Romelu Lukaku has repeated his call for more to be done to fight racism in football after he was targeted by monkey chants in a game at Cagliari.
On his second Serie A appearance for Inter, Lukaku was subjected to racist abuse while preparing to take a penalty, which he converted to win the game 2-1.
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Lukaku subsequently used social media to ask football authorities and players to "unify" in the fight against racism, with Cagliari having been involved in similar incidents involving Blaise Matuidi and Moise Kean in recent years.
Racism has also been a problem in the opening weeks of the Premier League campaign with Paul Pogba, Kurt Zouma and Marcus Rashford among those targeted with abuse on social media.
Asked if players should leave the field if targeted by fans, Lukaku told Rolling Stone : "No. But I think he has to take a stand, yes.
"Because racism is something that must be answered. Look at England, where several things have happened to players from Manchester United and Chelsea in recent weeks: the question must be addressed.
"Football is something international, multicultural. If you really want to attract the best players in the world, you must welcome them with open arms, because in turn the athletes must adapt to the culture in which they arrive. Therefore it is fundamental not to discriminate, and to appreciate what one brings with his presence.
"I think it was a great thing for the club to launch a campaign like BUU - Brothers Universally United. And if they want my contribution, I'll give it to them. If I hear racist chants, I will answer. But my thoughts today are on the football field, to help my team-mates win."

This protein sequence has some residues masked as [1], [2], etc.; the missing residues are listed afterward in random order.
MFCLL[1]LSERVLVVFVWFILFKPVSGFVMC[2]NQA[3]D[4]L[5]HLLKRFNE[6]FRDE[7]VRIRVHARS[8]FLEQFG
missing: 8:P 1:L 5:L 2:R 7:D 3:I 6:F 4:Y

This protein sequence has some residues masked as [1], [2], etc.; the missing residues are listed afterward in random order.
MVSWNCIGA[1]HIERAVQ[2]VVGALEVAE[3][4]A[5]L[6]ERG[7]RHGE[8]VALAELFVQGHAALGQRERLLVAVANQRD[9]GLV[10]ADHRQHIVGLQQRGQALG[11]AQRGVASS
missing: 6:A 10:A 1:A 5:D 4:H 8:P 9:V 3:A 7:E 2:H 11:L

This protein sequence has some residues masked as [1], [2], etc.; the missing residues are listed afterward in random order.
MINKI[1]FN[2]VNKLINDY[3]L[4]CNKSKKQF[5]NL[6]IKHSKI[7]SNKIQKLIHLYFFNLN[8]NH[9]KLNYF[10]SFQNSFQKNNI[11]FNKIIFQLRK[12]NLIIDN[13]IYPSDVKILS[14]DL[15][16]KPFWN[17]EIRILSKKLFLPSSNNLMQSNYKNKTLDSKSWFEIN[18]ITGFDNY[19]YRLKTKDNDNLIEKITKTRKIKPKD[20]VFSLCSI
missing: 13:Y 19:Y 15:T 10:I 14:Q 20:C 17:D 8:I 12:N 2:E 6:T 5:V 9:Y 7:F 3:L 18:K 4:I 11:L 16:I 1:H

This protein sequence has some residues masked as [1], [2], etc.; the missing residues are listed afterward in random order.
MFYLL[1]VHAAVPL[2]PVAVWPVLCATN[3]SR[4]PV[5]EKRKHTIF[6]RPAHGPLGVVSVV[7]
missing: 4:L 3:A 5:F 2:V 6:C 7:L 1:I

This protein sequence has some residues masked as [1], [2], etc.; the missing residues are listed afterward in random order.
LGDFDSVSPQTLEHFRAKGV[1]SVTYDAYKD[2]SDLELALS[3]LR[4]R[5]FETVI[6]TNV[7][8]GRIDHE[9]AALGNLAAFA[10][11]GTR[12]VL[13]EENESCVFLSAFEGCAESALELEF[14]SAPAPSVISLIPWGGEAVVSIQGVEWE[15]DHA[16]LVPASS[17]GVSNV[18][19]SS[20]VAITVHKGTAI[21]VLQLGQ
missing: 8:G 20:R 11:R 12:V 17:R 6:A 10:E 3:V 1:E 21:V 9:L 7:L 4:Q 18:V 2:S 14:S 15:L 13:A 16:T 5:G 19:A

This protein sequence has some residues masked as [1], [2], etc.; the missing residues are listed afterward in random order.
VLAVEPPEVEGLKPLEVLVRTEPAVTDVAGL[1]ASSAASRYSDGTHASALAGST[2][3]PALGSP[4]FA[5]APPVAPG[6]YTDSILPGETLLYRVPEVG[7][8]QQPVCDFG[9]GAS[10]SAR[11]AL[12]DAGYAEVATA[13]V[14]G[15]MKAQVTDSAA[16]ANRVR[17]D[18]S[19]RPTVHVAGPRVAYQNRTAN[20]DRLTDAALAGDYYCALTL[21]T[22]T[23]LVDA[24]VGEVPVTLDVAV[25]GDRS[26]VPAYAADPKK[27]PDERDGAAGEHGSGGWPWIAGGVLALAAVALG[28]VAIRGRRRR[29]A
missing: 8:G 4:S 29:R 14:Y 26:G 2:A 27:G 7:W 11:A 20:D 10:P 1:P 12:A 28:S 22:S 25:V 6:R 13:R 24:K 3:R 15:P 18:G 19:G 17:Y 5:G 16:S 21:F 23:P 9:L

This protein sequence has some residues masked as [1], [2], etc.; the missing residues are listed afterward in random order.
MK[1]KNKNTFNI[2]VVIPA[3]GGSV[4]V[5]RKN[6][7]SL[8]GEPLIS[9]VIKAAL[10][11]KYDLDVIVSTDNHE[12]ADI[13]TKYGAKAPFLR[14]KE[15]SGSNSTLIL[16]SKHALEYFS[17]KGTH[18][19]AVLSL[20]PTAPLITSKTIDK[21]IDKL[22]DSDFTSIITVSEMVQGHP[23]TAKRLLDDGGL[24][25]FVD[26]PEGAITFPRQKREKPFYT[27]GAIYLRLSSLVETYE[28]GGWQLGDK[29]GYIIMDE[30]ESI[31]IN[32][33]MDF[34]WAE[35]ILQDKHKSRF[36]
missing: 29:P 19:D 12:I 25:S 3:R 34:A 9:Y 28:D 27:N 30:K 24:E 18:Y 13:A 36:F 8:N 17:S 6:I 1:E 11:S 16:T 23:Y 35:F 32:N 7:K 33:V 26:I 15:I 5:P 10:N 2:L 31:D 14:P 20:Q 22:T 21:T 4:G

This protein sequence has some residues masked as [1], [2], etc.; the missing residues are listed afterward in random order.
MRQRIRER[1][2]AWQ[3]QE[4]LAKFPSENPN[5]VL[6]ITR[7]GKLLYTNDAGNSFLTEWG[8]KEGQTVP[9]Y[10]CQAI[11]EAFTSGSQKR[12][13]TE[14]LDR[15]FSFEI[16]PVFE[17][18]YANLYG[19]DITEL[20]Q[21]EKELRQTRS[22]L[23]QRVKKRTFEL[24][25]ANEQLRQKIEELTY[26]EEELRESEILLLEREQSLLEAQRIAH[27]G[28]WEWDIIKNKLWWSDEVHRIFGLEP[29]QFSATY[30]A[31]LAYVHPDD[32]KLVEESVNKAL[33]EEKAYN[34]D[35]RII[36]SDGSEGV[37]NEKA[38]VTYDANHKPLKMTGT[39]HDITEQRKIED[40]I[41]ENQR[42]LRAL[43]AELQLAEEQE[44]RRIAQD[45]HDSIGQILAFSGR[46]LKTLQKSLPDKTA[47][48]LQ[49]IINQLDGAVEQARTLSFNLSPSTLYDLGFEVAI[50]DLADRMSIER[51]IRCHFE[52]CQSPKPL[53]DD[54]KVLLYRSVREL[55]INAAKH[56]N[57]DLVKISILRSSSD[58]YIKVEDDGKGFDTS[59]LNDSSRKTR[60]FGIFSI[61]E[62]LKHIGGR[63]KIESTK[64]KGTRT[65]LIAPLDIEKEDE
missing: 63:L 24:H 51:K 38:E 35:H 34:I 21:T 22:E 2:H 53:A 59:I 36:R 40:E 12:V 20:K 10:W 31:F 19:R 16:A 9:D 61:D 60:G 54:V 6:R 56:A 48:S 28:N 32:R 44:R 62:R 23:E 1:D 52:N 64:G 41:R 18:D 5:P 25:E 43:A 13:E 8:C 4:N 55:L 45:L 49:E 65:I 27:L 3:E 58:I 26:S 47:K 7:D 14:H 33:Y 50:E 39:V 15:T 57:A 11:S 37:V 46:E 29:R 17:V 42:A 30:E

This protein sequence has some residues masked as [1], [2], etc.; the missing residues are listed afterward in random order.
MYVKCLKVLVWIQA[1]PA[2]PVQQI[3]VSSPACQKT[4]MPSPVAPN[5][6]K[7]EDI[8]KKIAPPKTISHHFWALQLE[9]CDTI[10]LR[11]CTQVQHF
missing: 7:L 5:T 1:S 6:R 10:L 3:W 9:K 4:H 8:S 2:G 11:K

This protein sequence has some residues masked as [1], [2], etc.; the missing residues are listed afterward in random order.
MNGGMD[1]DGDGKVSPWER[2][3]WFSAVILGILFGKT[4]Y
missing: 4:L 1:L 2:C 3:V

Lukaku's former Manchester United team-mate Chris Smalling, who joined Roma on loan, has also spoken out against racism.
"I think racism is unacceptable and should not be stood for," Smalling told reporters on Friday. "It is not an issue just in Italy, it is around the world.
READ | Kompany urges diverse football governance to tackle racism
"There needs to be a change, there will be generational changes and younger people will have a different perspective. But it does happen, not just in Italy but around the world, and it is very sad and unacceptable that it still happens in these modern times."
Lukaku initially thrived at United but found his opportunities limited last season under new manager Ole Gunnar Solskjaer, with the striker scoring two goals in two Serie A games since joining Inter.
"First of all, my decision is about sport. Inter was the club I wanted to play for in Italy and the coach [Antonio Conte] was an important element in my choice, besides the fact that I knew the team had some excellent players," Lukaku said.
"But even from a family point of view it was a good choice, because my brother [Jordan] is already here. I think Italy is a nice place to live, I am a person who likes to discover different cultures: not only playing in different football leagues but learning different cultures.
"This is why I am very happy to be here."
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